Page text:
Cambridge Dictionaries online Cambridge Dictionaries online

El diccionario y el tesauro de inglés online más consultados por estudiantes de inglés.

Definición de “reason” en inglés

See all translations

reason

noun uk   /ˈriː.zən/ us  

reason noun (EXPLANATION)

A2 [C or U] the cause of an event or situation or something that provides an excuse or explanation: The reason for the disaster was engine failure, not human error. [+ question word] The reason why grass is green was a mystery to the little boy. [+ (that)] The reason (that) I'm calling is to ask a favour. not standard The reason I walked out was because I was bored. [+ to infinitive] The police have (every good) reason to believe that he is guilty. She was furious, and with reason (= with good cause). For some reason/For reasons best known to himself (= for reasons no one else knows about) he's decided to leave his job.by reason of formal because of: He's always asked to these occasions by reason of his position.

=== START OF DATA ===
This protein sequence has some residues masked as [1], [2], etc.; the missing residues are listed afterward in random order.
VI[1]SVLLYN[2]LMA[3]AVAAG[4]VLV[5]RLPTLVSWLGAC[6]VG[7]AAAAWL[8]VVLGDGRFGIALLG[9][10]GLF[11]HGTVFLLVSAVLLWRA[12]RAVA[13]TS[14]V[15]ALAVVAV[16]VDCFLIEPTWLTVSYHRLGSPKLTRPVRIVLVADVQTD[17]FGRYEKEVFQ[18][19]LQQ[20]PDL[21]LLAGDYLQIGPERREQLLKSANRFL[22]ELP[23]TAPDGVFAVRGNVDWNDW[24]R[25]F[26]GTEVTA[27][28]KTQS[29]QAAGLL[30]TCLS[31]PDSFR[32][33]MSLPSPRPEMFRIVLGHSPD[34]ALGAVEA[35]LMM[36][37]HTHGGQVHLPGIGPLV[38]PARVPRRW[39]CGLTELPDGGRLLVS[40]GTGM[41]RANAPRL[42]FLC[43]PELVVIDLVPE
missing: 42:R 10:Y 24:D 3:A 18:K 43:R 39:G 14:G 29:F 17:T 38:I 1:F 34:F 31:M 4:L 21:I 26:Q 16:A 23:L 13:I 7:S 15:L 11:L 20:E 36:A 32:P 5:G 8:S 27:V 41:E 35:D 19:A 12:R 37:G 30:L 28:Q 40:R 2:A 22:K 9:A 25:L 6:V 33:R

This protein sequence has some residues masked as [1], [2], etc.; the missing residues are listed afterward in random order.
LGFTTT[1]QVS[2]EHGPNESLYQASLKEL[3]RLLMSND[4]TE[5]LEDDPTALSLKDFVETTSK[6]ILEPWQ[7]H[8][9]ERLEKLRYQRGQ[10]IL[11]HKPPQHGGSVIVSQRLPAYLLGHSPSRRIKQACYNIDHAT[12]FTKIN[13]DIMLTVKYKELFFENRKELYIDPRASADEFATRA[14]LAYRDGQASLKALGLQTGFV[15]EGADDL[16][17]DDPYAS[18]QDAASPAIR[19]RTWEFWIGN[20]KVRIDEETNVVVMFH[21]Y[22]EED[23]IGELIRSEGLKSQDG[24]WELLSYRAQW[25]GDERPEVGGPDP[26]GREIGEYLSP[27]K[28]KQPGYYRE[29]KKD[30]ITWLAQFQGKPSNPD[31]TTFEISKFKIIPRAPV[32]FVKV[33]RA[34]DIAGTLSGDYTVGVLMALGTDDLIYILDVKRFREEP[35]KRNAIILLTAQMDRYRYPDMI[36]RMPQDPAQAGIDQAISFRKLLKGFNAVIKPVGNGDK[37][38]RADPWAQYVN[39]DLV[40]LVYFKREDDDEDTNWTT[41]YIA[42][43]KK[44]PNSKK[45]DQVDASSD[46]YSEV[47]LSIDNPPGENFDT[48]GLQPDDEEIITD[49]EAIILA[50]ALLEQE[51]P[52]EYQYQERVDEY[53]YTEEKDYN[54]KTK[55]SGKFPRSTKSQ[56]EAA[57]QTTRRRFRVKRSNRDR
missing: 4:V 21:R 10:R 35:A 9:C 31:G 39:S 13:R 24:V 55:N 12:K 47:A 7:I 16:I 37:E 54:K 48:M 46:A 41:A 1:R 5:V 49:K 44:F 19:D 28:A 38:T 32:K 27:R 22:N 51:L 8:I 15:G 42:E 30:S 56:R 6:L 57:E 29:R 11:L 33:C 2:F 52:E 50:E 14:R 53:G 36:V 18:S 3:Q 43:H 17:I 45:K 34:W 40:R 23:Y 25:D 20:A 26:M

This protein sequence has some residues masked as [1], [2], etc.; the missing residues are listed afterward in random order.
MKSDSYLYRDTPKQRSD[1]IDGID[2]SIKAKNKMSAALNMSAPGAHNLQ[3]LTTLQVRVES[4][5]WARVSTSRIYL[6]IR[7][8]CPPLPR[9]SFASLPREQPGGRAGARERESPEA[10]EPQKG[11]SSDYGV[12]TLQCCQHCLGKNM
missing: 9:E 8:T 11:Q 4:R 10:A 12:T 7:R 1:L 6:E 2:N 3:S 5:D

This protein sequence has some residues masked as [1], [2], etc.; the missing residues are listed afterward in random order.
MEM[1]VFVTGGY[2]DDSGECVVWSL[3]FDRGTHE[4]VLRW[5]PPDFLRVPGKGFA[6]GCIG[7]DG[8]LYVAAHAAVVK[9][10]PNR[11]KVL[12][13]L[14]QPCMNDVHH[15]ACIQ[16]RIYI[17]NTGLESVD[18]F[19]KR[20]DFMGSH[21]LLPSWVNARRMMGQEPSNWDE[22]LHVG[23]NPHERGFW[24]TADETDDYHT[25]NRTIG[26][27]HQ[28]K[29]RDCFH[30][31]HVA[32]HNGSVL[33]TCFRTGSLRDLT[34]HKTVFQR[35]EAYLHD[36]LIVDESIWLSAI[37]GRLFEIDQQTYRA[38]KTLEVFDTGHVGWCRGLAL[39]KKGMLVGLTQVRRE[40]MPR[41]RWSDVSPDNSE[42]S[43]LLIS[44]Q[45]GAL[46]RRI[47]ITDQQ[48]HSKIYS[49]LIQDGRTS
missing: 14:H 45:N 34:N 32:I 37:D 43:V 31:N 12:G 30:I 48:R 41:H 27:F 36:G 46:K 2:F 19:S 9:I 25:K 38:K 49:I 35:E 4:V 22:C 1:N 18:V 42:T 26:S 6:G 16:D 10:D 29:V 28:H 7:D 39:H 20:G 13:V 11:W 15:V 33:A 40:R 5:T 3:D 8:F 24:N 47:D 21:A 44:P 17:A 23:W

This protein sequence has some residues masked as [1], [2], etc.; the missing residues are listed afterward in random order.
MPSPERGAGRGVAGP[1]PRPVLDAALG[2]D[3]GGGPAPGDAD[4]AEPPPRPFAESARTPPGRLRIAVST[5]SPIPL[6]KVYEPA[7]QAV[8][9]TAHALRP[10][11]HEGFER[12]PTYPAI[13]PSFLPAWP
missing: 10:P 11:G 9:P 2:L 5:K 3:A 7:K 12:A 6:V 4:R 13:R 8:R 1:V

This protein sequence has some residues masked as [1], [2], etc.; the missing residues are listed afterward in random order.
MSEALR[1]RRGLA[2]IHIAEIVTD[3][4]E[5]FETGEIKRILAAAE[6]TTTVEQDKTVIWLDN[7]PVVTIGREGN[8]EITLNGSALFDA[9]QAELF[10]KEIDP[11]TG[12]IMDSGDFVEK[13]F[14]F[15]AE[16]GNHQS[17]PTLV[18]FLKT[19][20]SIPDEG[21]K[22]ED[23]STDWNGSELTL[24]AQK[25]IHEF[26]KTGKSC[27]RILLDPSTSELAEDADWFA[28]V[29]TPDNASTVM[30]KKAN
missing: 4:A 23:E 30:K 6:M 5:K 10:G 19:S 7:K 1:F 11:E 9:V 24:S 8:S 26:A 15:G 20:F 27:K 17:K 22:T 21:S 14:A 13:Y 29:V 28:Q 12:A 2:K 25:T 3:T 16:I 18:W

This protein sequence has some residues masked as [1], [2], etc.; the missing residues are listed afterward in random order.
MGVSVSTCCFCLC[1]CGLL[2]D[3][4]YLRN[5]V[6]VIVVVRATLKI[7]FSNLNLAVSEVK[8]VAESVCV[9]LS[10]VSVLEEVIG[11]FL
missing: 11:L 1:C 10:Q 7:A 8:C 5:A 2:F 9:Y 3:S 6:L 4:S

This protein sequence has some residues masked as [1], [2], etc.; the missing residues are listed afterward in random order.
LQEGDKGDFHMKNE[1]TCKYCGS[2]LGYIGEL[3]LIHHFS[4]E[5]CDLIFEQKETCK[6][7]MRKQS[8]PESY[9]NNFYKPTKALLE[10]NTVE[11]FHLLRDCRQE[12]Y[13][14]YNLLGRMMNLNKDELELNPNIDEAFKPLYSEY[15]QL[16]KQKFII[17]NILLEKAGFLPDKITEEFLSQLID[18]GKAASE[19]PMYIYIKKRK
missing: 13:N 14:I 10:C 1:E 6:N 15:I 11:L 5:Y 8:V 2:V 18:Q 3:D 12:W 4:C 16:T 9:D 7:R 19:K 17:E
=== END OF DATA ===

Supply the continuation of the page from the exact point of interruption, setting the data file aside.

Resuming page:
More examples

reason noun (JUDGMENT)

[U] the ability of a healthy mind to think and make judgments, especially based on practical facts: We humans believe that we are the only animals to have the power of reason. mainly UK old-fashioned He lost his reason (= became mentally ill) when both his parents were killed in the crash.within reason C2 within the limits of what is acceptable and possible: We can wear anything we like to the office, within reason.
More examples

reason

verb [T] uk   /ˈriː.zən/ us  
to try to understand and to make judgments based on practical facts: [+ (that)] Newton reasoned (that) there must be a force such as gravity I spent hours reasoning out the solution to the puzzle.
Phrasal verbs
(Definition of reason from the Cambridge Advanced Learner's Dictionary & Thesaurus © Cambridge University Press)
Más sobre la pronunciación de reason
Add Cambridge dictionaries to your browser to your website

Definiciones de “reason” en otros diccionarios

Palabra del día

exercise

physical activity that you do to make your body strong and healthy

Palabra del día

Byronic, Orwellian and Darwinian: adjectives from names.

by Liz Walter,
April 15, 2015
Becoming an adjective is a strange kind of memorial, but it is often a sign of a person having had real influence on the world. Science is full of examples, from Hippocrates, the Greek medic born around 460 BC, who gave his name to the Hippocratic Oath still used by doctors today,

Aprende más 

bio-inspiration noun

April 13, 2015
the adoption of patterns and structures found in nature for the purposes of engineering, manufacturing, science, etc. The MIT researchers actually aren’t the only robotics team to turn to cheetahs for bio-inspiration.

Aprende más